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New modular ModPipe POS Malware targets restaurants and hospitality sectors

Cybersecurity researchers spotted a new modular PoS malware, dubbed ModPipe, that targets PoS restaurant management software from Oracle. ESET researc

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Cybersecurity researchers spotted a new modular PoS malware, dubbed ModPipe, that targets PoS restaurant management software from Oracle.

ESET researchers discovered a new modular backdoor, dubbed ModPipe, that was designed to target PoS systems running ORACLE MICROS Restaurant Enterprise Series (RES) 3700, which is a management suite widely used in restaurant and hospitality sectors.

The backdoor outstands for its modular structure that allows implementing advanced capabilities. ESET has been aware of the existence of modules since the end of 2019 when its experts first spotted the “basic” components of the malware. One of the modules analyzed by the experts, named GetMicInfo, implements an algorithm that allows operators to gather database passwords by decrypting them from Windows registry values. 

“What makes the backdoor distinctive are its downloadable modules and their capabilities, as it contains a custom algorithm designed to gather RES 3700 POS database passwords by decrypting them from Windows registry values.” reads the analysis published by ESET. “This shows that the backdoor’s authors have deep knowledge of the targeted software and opted for this sophisticated method instead of collecting the data via a simpler yet “louder” approach, such as keylogging.”

The credentials exfiltrated by ModPipe allow operators to access database contents, including various definitions and configuration, status tables, and information about POS transactions.

Although financial data, such as credit card numbers and expiration dates, are protected by encryption implemented in RES 3700 POS systems, threat actors could use another downloadable module to decrypt the contents of the database.

“According to the documentation, to achieve this the attackers would have to reverse engineer the generation process of the “site-specific passphrase”, which is used to derive the encryption key for sensitive data. This process would then have to be implemented into the module and – due to use of the Windows Data Protection API (DPAPI) – executed directly on the victim’s machine.” continues the analysis.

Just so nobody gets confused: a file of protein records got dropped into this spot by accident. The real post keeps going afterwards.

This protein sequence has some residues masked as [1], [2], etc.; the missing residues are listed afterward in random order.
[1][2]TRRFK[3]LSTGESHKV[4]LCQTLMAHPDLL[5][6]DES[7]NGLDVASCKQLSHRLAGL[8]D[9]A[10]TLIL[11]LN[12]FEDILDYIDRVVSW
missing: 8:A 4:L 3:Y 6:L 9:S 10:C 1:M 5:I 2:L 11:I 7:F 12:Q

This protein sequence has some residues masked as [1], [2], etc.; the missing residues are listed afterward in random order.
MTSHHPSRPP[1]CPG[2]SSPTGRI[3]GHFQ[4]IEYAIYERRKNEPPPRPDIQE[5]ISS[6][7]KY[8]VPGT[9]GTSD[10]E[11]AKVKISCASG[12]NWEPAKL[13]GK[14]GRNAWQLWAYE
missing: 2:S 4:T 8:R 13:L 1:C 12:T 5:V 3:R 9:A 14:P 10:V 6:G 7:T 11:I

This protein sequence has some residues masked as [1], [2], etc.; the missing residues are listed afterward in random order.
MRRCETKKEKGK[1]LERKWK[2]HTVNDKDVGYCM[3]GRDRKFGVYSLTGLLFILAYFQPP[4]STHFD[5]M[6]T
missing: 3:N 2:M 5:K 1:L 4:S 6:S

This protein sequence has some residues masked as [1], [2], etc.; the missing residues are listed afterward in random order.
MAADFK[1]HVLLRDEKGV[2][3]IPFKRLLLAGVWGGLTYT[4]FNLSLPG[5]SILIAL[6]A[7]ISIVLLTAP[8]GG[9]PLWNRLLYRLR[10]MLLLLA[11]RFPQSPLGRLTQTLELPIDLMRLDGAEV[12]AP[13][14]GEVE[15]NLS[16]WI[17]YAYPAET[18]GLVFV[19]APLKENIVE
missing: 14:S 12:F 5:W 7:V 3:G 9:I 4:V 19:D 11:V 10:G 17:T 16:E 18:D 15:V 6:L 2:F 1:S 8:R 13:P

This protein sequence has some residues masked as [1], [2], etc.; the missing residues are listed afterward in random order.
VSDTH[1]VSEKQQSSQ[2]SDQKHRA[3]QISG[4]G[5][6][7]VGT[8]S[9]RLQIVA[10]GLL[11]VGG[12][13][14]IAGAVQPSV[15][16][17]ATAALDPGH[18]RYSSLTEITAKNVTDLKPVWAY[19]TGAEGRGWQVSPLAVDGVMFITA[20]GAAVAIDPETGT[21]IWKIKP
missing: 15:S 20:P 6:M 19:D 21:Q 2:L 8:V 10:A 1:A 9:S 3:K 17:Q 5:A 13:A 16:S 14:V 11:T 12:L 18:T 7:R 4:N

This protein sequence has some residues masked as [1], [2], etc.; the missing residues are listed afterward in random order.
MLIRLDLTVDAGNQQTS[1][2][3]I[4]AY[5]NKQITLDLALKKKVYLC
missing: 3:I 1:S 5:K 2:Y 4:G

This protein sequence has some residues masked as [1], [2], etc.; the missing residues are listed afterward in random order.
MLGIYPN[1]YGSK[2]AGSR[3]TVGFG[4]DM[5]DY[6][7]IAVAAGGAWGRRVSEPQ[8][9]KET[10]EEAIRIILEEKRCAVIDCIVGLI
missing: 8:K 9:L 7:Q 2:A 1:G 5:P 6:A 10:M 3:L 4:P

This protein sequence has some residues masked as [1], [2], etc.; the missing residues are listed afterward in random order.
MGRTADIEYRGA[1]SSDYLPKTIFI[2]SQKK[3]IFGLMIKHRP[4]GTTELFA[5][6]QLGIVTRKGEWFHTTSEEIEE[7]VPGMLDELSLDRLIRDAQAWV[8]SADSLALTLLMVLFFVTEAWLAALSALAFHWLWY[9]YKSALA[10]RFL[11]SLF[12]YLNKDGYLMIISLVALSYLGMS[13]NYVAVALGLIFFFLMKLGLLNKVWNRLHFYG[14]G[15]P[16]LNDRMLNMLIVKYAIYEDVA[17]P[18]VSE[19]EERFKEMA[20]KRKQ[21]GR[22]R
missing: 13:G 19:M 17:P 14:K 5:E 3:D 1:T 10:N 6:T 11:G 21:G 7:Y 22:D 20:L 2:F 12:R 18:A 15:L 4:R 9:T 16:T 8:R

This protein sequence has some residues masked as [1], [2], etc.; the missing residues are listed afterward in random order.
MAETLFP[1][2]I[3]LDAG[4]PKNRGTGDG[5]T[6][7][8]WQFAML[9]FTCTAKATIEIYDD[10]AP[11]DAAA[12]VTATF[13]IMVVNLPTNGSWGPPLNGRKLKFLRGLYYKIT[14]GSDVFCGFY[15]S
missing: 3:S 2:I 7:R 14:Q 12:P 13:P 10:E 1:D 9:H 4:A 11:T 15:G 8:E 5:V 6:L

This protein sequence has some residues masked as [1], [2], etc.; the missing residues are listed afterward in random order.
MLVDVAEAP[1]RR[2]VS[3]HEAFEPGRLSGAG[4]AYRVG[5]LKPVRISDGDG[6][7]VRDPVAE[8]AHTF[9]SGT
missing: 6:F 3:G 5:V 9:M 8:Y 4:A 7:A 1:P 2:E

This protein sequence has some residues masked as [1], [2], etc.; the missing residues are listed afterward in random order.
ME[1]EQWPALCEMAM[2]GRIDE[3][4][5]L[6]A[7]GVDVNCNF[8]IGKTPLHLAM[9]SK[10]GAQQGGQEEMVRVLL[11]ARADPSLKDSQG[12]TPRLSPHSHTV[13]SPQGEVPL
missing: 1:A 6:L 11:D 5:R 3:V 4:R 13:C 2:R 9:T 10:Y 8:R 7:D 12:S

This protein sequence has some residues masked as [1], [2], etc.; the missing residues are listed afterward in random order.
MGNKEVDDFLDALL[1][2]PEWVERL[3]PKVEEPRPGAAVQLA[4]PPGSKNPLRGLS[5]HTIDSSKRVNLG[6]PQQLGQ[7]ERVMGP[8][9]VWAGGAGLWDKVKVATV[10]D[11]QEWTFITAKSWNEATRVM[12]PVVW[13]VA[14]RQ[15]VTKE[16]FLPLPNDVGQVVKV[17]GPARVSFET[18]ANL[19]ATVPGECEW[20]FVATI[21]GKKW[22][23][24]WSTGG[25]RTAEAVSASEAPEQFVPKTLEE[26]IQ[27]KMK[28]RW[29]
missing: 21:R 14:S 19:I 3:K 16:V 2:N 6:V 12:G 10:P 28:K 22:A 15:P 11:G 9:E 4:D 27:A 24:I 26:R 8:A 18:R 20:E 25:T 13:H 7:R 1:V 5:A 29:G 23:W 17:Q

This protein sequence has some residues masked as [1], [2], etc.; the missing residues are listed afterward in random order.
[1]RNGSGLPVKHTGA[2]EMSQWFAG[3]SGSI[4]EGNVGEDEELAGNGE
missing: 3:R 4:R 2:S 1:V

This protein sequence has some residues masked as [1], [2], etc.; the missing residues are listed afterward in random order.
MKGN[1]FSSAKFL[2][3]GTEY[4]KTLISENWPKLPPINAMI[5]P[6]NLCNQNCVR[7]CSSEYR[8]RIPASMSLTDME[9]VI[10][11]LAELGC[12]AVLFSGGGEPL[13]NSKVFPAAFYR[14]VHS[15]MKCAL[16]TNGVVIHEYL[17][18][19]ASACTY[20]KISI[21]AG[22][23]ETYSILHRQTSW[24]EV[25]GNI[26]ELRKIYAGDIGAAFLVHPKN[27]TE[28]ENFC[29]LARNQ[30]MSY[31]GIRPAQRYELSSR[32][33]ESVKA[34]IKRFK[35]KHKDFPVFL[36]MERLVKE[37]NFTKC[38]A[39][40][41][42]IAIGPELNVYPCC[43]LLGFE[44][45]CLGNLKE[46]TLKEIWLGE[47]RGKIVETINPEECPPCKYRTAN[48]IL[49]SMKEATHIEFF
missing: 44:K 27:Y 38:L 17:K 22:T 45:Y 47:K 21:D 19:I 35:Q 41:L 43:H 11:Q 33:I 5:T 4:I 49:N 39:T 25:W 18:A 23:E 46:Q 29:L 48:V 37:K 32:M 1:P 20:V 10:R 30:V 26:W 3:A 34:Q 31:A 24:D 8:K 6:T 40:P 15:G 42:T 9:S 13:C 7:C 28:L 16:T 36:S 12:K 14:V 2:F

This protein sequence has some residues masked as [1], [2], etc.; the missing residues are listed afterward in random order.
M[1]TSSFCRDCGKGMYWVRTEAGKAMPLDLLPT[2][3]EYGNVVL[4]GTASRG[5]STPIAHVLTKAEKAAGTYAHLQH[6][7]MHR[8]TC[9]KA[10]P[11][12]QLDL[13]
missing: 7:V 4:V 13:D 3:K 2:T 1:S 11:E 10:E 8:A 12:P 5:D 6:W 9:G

The modular architecture of ModPipe consists of the basic components and downloadable modules:

  1. initial dropper that contains binaries (both 32-bit and 64-bit) of the next stage persistent loader and installs the appropriate version to the compromised machine.
  2. persistent loader unpacks and loads the next stage of the main module.
  3. main module is the core component that performs the main functionality of the malware. It creates a pipe used for communication with other malicious modules, un/installs these modules and serves as a dispatcher that handles communication between the modules and attacker’s C&C server.
  4. networking module is used for communication with C&C.
  5. downloadable modules are those components designed to add specific functionality to the backdoor, such as the ability to steal database passwords and configuration information, scan specific IP addresses or acquire a list of the running processes and their loaded modules.
Overview ModPipe backdoor-architecture

Other modules detailed by ESET are “ModScan 2.20,” that is used to collect additional information about the installed POS system (e.g., version, database server data), and “Proclist” that gathers details about currently running processes.

“ModPipe’s architecture, modules and their capabilities also indicate that its writers have extensive knowledge of the targeted RES 3700 POS software,” the researchers concludes. “The proficiency of the operators could stem from multiple scenarios, including stealing and reverse engineering the proprietary software product, misusing its leaked parts or buying code from an underground market.”

The report published by ESET also includes Indicators of Compromise (IoCs).

Pierluigi Paganini

(SecurityAffairs – hacking, PoS malware)




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